Ten-year-old Jacque Fair is one of the first children in the St. Louis area to receive an implantable heart device commonly used in adults.
“The internal ventricular assist device has been used in adults for years,” explains Mary Mehegan, RN, VAD coordinator for St. Louis Children’s Hospital, “but it’s only recently become an option for smaller patients due to Heartware’s smaller technology.”
Jacque, who was diagnosed this summer with myocarditis and cardiomyopathy, became the hospital’s fourth patient to receive a Heartware device since it began using the technology in 2012. Jacque will likely require a heart transplant. First, her organs need a chance to recover from several months of deterioration. Her problems began over the summer, when she started having trouble breathing. She assumed it was asthma. “I have a history of asthma,” she says. “I was back and forth from the emergency room for weeks.” X-rays at her hometown hospital revealed an enlarged heart, so doctors referred her to the children’s hospital in Kansas City. Further medical evaluation revealed the complexity of Jacque’s needs, so the team transferred her to St. Louis Children’s Hospital, where the medical team led by Dr. Charlie Canter, determined her heart failure had progressed to the extent she’d need an assist device to bridge her to a heart transplant.
“Application of this technology in children may eventually allow physicians to ‘defer’ a decision on transplantation and give a child’s native heart a better chance for recovery,” says Dr. Canter, director of the heart transplant program at St. Louis Children’s Hospital and the Lois B. Tuttle and Jeanne B. Hauck Professor of Pediatrics at Washington University School of Medicine. “It also allows patients with end-stage heart failure who are not heart transplant candidates to have effective therapy.”
Relatively new to the pediatric population, it is believed fewer than ten children’s hospitals in the nation have used implantable ventricular assist devices.
“This is the forefront for care of children with heart failure resistant to medical management,” explains Dr.Umar Boston, pediatric cardiothoracic surgeon, who implanted Jacque’s Heartware. “We don’t have an ideal device for kids right now, but we’re learning how to adapt this adult device successfully in adolescent sized children.”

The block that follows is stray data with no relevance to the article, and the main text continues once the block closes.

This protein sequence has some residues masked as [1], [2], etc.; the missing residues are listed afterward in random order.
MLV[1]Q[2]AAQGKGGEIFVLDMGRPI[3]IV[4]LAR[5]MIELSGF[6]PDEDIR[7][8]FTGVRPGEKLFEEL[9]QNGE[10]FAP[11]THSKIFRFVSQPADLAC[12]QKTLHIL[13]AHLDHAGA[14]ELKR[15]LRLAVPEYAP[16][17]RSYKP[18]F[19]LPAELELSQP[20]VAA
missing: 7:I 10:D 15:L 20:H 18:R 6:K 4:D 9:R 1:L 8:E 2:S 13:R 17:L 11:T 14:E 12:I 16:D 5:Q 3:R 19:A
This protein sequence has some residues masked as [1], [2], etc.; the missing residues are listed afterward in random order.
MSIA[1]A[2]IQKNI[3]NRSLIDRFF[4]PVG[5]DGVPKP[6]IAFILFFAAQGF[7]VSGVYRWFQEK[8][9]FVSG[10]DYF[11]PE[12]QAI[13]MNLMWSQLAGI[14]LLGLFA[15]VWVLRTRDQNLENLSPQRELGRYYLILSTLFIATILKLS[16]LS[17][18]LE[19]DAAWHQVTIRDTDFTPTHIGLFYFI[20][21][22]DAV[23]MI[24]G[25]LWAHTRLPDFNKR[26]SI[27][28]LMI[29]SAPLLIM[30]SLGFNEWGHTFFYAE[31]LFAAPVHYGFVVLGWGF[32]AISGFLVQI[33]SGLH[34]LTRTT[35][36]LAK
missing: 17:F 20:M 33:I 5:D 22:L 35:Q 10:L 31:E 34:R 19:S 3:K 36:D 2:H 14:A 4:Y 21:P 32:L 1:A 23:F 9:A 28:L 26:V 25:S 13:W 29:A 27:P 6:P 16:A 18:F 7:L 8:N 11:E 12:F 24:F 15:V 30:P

Heartware is a disk-like device sewn into the heart’s left ventricle that pumps blood when the heart is too weak to do so on its own. It is connected by a lead through the abdominal wall (drive-line) to a controller and battery pack that fit into a small handbag and weigh less than 4 pounds, making it possible for a child to be discharged from the hospital and return to normal activity while awaiting transplant. Teenagers and children as small as 65 pounds can now be candidates for the internal pump. “We discharged a child on the device late last year and that child has actually returned to school,” says Mehegan.
“That’s a really big deal.” Small children and infants don’t have the space in their small chest cavities to accommodate most implantable technology currently available to adults. Smaller kids would still use a Berlin heart, an external pumping device that was championed and FDA-approved – with help from St. Louis Children’s Hospital – for children of all sizes, including infants. Both internal and external pumps allow patients in heart failure to become more stable.
“They allow a patient to build strength and rehabilitate before having a transplant,” says Mehegan. It also buys them time to wait for donor organs. Jacque hopes to go home from the hospital with her Heartware pump in the next 1-2 weeks. “I’m not sure if I’ll be comfortable sending her back to school,” says Jacque’s mom, Katrina. “That will depend on how willing the school is to learn about managing the device.” But it will allow Jacque the opportunity to be home-schooled, play with her three siblings, and continue building back her strength as she awaits a heart transplant.
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